You love watching your child grow and explore the world. You can’t wait to answer every question he or she has about nature or explain why the sky has its brilliant blue color. But now your child is old enough to start questioning rules. He wonders why he should do as you say, or she feels that certain laws shouldn’t apply to her. Rather than simply commanding your son or daughter to obediently follow authority figures without question, teach him or her the “why” behind the law. When your children understand what laws do and don’t do for them, they can gain a respect for the law and make sound decisions about when and how to obey rules.
Good laws need to protect the citizens who follow them. By restricting certain behaviors, they can reduce the likelihood of injury and damage. For example, speed limits in certain areas help people drive more cautiously and pay more attention to obstacles in the road, preventing crashes. Or seatbelt laws encourage you to take extra safety precautions that protect you if you become involved in an accident.
Most people fight now and again, but not everyone can resolve their arguments peacefully. Each person has a different idea of what’s fair, so they need outside help to settle the dispute. Lawyers and mediators will direct the conversation so everyone can decide the best outcome for those involved.
Doesn’t Take Away Your Freedom to Choose
Laws may restrict you from engaging or participating in behavior that harms yourself or others. However, you (and your child) will always have the ability to choose when to follow a law. You can say “no” and refuse to cooperate. But of course, your children will also need to understand that they cannot choose the consequences of their actions. If they don’t follow certain laws, they’ll need to know the effects that choice will have on the rest of their lives.
Doesn’t Always Protect You
Not every law works out as the original writers planned. And some older laws don’t make a lot of sense. For example, in Galveston, Texas, any person who sits on the sidewalk may receive a fine of up to $500. As a result, you may accidentally violate a law you have never heard about, and you may suffer surprisingly extreme consequences. To ensure the law works in your favor, you need a lawyer familiar with local and federals laws, like Collin County Lawyer, Jeremy Rosenthal, who can fight for you in court.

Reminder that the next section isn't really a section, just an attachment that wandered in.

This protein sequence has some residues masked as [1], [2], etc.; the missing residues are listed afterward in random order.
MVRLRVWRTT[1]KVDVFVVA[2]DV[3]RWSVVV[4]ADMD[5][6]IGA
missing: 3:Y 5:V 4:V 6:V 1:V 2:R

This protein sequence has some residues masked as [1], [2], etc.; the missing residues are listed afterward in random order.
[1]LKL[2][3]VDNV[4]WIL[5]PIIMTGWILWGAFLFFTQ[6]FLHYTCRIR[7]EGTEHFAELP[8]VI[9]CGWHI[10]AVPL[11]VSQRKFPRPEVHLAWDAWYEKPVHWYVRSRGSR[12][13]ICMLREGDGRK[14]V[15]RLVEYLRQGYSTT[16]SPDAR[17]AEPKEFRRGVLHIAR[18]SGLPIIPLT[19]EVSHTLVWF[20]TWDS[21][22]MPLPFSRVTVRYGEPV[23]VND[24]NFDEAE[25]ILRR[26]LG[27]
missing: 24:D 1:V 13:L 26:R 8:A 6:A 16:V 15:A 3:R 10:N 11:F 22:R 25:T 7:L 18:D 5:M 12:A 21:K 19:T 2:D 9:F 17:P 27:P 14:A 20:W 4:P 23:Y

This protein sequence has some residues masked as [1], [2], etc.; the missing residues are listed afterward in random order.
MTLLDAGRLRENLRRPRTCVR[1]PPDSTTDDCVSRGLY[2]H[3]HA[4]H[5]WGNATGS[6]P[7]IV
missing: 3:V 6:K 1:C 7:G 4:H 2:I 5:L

Keep in mind that this information may be difficult for some younger children to grasp. You may need to make simpler comparisons and create more basic anecdotes to help your children understand the information. And remember to be patient: your child will need the chance to think through these concepts before they can internalize them.
2 thoughts on “4 Things Parents Should Teach Their Kids About Respecting the Law”
I love that you included teaching to settle disputes. I really think that if more parents taught their kids conflict resolution skills, there would be so many fewer cases in court and a lot more mediation! I will definitely be teaching my children these skills.
One of the hardest things for me to teach my daughter is that she’s never “forced” to make a decision. I agree that the law doesn’t take away our freedom to choose. We may not like the consequences, but it’s still our choice.